Saturday, August 28, 2010


The days are still hot and humid here in Israel and summer glides into autumn softly, there are no dramatic changes. But there are early signs and we are always awaiting them eagerly! The nights might be a little bit cooler and one may reach for the light blanket in the hours towards morning. Now we have breezes in the afternoon and they are gentle and welcomed and it is possible to enjoy relaxing evenings in the garden. And there are the flowers of fall.
The last days of August present us with the Chazavim, the Sea Squill, which in spite of its English and German name (Meerzwiebel) actually blooms not only near the shores, but everywhere, even at the Golan Heights, the Galilee and in the Negev desert. Their appearance is a sure sign that summer ends and fall arrives. 
They shoot out in myriads off the dry scorched earth, high erected, only one stem each, with no leaves at all. The leaves arrive much later, in winter, after the bloom is finished, big dark green clusters of fleshy leaves. The white little star-like flowers on the stems are plenty, delicate, tranquil and very beautiful!
In Israel the sea squill (Hebrew: חצב‎) has gained an almost iconic status, and is popularly known as the "harbinger of autumn", due to the fact that the flowers pop out all over the country at the end of the dry summer, some time before the first rain.
A further sign of summer ending are the more powerful sunrises! This is because very often now clouds are present at the early morning sky and when the sun rises the horizon explodes into a spectacle of colors and forms, like fire lit by a mighty power! This photo was taken just out of our living room window.
The pomegranates belong to fall. They ripen now and will be ready to pick at Rosh HaShana, the Hebrew New Year. 
There are various kinds, from sweet to sourish and from bright red to almost purple, like this very beautiful one with the lovely crown, from my friend's garden. (Thank you for the photo Aiva!)
Pomegrantes are one of  the seven species which according to the Bible the Land of Israel is blessed with.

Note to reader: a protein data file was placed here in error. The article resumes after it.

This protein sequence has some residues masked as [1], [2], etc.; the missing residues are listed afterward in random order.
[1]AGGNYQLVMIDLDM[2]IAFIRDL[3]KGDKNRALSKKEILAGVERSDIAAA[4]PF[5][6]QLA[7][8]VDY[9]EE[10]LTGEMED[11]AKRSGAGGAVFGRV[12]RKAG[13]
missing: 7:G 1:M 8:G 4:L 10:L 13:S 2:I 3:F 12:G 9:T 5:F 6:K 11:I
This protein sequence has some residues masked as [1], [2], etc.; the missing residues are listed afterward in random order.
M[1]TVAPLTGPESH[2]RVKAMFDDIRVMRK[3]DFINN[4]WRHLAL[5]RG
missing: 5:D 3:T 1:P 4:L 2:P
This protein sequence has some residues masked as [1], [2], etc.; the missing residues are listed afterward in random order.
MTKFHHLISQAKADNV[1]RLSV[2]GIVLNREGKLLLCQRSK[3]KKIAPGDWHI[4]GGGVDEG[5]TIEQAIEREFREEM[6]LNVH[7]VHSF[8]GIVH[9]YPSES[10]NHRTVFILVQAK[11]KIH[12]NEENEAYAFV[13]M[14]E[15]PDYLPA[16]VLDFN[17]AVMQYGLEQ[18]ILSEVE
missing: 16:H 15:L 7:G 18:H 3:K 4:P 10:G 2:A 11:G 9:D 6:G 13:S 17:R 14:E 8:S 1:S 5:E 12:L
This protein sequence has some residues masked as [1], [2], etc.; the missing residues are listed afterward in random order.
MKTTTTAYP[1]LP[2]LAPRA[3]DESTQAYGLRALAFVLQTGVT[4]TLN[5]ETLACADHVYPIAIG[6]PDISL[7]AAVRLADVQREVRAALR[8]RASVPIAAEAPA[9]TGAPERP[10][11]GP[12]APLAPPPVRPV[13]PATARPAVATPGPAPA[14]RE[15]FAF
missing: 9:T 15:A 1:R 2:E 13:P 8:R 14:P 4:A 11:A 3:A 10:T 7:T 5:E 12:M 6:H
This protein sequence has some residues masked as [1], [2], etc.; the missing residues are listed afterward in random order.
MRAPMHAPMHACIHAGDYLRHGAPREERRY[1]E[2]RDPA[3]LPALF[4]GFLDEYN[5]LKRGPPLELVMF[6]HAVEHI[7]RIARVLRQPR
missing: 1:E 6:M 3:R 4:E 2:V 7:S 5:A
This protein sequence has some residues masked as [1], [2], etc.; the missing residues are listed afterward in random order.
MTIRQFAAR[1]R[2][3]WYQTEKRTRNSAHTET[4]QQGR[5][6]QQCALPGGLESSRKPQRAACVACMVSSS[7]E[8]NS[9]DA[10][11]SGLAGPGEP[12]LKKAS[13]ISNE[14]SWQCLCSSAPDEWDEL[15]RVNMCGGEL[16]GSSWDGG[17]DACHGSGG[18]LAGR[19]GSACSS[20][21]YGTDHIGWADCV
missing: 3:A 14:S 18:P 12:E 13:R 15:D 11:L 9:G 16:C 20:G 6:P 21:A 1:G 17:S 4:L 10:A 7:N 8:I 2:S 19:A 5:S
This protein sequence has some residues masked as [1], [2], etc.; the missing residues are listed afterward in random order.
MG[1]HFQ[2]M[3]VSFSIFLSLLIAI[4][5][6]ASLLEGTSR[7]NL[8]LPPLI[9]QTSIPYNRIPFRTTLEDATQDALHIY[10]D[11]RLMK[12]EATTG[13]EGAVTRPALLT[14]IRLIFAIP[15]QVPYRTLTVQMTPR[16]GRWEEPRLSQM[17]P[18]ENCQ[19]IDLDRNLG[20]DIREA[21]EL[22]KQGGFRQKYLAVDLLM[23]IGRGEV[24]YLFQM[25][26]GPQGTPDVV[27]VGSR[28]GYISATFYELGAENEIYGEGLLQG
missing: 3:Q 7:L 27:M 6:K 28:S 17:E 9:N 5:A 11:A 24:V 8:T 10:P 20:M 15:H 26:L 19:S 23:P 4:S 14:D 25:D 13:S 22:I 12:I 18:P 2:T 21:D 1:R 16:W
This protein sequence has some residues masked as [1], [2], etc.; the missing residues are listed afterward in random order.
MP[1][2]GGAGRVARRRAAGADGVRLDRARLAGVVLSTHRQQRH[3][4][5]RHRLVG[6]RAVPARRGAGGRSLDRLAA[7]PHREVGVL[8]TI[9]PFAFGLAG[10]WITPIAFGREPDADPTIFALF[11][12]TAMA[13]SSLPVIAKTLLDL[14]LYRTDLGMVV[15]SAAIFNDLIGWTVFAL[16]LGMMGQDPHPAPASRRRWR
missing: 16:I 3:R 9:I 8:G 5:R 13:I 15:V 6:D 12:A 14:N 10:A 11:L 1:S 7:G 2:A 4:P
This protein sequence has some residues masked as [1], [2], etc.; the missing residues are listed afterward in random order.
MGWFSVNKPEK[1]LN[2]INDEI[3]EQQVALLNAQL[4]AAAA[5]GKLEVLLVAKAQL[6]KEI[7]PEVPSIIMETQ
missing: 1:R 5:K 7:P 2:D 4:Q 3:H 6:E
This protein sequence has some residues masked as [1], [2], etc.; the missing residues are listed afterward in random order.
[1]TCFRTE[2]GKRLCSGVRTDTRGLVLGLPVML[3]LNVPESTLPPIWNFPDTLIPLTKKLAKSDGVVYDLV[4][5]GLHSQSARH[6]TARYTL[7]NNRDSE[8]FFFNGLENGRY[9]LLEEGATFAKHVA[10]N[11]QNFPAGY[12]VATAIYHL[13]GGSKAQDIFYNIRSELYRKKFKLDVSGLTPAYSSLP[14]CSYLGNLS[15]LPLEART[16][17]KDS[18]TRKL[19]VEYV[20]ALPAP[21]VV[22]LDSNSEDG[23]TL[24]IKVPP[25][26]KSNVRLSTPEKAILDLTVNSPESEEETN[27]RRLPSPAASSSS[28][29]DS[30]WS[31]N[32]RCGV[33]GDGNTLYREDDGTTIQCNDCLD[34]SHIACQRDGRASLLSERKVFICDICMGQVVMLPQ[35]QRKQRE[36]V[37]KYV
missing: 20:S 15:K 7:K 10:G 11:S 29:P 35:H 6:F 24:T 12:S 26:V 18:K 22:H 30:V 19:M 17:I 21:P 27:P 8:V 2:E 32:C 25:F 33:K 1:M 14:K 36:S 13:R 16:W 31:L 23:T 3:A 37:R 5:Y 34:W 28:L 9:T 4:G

I must mention again the magnificent Sea Daffodils, Chavazalot HaChof. They started to bloom at the beaches just a little while ago, a sure omen for beginning fall.
See the post about a "Walk into the Sunset", some days back, with more photos, and information about them.
The harvesting of the olives has begun and the fruits on the date palms turn from yellow to brown... 
Oh, and here are the storks, who are flying now in very big flocks over Israel on their migrating way to Africa. Every time I see them my heart jumps with joy, and I am reassured to greet them again in spring when they journey back to their nesting places in Europe!!
They and the Chazavim are for me the most beloved messengers of autumn here in Israel !!

And as always the credit for the wonderful photos goes to my husband Uri!

Wednesday, August 25, 2010


My granddaughter Yasmin loves him!!! So I got a pattern from the Internet and she got happy!!

Saturday, August 21, 2010


Yom Asal - Yom Basal  is Arabic يوم عسل يوم بصل and means: One day Honey - one day Onion! 
Do you ever have days when you feel upwards and backwards and upside down? I do and on one of them I made this little wall hanging.
Home dyed silk and commercial cotton - 96cm x 70cm
Photos by Ran Erde

Wednesday, August 18, 2010


Sea Daffodil - Strandlilie - Chavazelet HaHof - Pancratium maritimum, native to the Mediterranean region, growing at the coastal beaches in the sand. The big beautiful white flowers bloom in summer, each one only one day, with a delicate fragrance of exotic lily scent! They are pollinated by the hawk moth - den Taubenschwaenzchen :-).

Beach Evening Primrose - Abendblume - Nachtkerze - Ner HaLeila - Oneothera drummondii - growing on the beach near the water, in warm or hot climate. The big yellow flowers open at sunset, ready to get pollinated by night insects.

Photos by Uri Eshkar.

Monday, August 16, 2010


This dress was first sewn, partly by hand, partly by machine and then it was embroidered. The embroidery goes right over the seams. 
I wish I would have known this Bedouin woman, I wish, I could have seen her working on this dress. Was she sitting in the sand outside her tent? Did she take it with her when she looked after the sheep further away? Did she make it for herself? Or her daughter? How was her life? Was she happy?
The embroidery is very rich and colorful and she adorned the back of the dress too. Why was it sold? How did it end up at the flea market? What is the story?
Zoom in to better see the beauty of the embroidery!

Sunday, August 15, 2010


This is the last one of the big bags I made some time ago. The embroidery is done on blue background fabric, which is unusual, mostly Bedouin women embroider on black or dark brown fabric, many times on the already sewn dresses.